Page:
The early to mid-nineties was a depressing time where there was not a less credible than actually caring. Which is what makes Oasis’s rise so remarkable. They wanted to be the biggest band in the world. They had the attitude of eighties Sunset Strip, riffs from the classic rock era of the sixties, mixes with a dash of the weirdness that alt-rock craze of the nineties. The first song off their debut album Rock ‘n’ Roll Star was a shot across the bow of the shoe gazers of the time. Hard partying, heavy drinking, and massive group infighting was back and for a brief moment, it was glorious. The band became so big, even a single of the brothers Gallagher charted in their native England.
Though the band did not become the global superstars until their second album, Definitely Maybe, this month’s induction into the Scooter Hall of Fame, was a great start with a few singles that should have broke the band stateside. There was plenty of cocksure in the rock anthem Supersonic which should have had a crossover with the Shawn Kemp led Seattle basketball team at the time. Second single Live Forever was more melancholy but still managed to rock hard. Though those two track stood out, there was not a skippable song on the album.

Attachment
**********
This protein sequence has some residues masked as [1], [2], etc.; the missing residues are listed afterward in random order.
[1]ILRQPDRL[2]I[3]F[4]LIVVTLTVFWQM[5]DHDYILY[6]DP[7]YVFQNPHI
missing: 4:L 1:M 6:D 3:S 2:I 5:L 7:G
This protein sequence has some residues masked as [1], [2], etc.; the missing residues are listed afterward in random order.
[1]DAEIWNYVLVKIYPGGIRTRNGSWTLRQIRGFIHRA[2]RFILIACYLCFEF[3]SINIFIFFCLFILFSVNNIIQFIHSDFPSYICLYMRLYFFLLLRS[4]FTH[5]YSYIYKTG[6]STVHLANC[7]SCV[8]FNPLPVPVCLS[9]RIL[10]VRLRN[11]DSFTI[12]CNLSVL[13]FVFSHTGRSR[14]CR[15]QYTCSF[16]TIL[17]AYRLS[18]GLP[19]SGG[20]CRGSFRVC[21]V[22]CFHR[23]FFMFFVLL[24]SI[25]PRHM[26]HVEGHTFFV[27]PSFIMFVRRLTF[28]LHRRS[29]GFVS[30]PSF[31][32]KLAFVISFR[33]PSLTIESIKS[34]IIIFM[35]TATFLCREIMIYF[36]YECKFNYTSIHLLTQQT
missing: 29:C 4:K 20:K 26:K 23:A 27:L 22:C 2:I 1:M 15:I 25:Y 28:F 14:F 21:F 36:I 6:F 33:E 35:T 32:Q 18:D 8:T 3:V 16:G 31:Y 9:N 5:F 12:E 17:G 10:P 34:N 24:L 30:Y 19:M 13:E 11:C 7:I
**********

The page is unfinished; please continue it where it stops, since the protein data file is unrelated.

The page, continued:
Oasis’s love of The Beatles is well documented and the influence is heard the most on Shakemaker which could have fit in their trippy period. And where the band showed they could rock hard (Bring it on Down actually would not have sounded out of place on the eighties Sunset Strip) the album is just as interested when the band slowed down; Digsy's Dinner is a fun jaunt though the British countryside. And while the Beatles influences are so abundant one can argue plagiarism at time, album closer Married with Children sounds like the best ballad the Davies Brothers of The Kinks never wrote.
Stuck between those two slower tracks is one of the great hidden gems of the nineties Slide Away, the most vulnerable the band is on the album but still exudes some English attitude on the track. There was plenty of hype surrounded Oasis when they came out, mostly created by the band itself, and the was finally realized with the release of the second album, most specifically Wonderwall, but you have to wonder if their hubris was also their downfall as went away Stateside as quickly as the conquered (though for those who stopped paying attention to the around the release of Be Here Now I highly recommend checking out Stop Crying Your Heart Out, the closest they got to recreating Wonderwall)but for one deleting moment everyone agreed with the Gallagher Bothers that Oasis, indeed, was the biggest and best band in the world.